When my second baby was born, I was immediately pulled into a hurricane of activity--two kids less than 16 months apart, diapers everywhere, bottles of different sizes, crying, sleep issues and an international move on top of that. My days were spent in the kitchen, moving one or both kids from point A to point B, feeding/changing someone every hour and trying to catch a break for myself to pee. Survival.
My life had been turned upside down and sideways with babies, and of course, it left little time for me to focus on "me." I couldn't help but lose some of myself in this chaos.
At church on Sunday, the these was about finding your identity. Finding the "me" you want to be. Who am I? I can say without a doubt the me I was before kids is completely different than the me now. And I'm not talking about the me that said my kids would never eat McDonalds or watch TV. The me that sees things on the street sees them differently now. The me that interacts with other parents, judges less. The me that struggles to make it through a day sometimes can't manage the last bit of tasks before bed.
Basically, the day my second baby was born my life took on new meaning. My role in the world did, too. And for the next three years (until my oldest was about four) what little "me" time I had was spent working part-time, running errands childless or sneaking off for a quicky pedicure. There certainly hasn't been time to sit and ponder my identity.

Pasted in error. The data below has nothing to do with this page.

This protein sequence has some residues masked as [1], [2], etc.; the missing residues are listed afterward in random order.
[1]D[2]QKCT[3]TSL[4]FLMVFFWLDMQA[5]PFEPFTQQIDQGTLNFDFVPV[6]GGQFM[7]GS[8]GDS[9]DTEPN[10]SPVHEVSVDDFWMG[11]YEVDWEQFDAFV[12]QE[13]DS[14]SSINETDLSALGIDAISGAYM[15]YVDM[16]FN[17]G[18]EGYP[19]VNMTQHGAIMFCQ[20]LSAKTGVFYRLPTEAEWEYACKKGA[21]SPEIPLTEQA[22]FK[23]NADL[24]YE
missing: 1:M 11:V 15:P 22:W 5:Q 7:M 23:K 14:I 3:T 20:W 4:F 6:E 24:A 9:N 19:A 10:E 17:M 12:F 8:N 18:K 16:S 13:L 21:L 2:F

After a few days of simmering on this topic, I think I realized the answer may be simpler than I thought. Motherhood changes you forever. It forces patience and acceptance. It makes you understand that things are not always as they should be or as you expect. Organization is important, but you have to willing readjust and redirect on a dime. You have to be willing and able to laugh at your mistakes and move on quickly. You have to know when to throw your hands up and just cry "uncle!"
My own "handicraft" is a big part of being me. I am blessed that it translates from place to place and I can find different ways to practice it as I change.
I think when it comes down to it, everyone has some kind "craft"--whether is storytelling, music, mediation, persuading, organizing, constructing, etc. But I believe that it's important for all of us to find some time during the week to perfect our craft and build on it. Because that designated "me" time makes you who you are. And as your kids grow up, it's the "you" your kids want to know.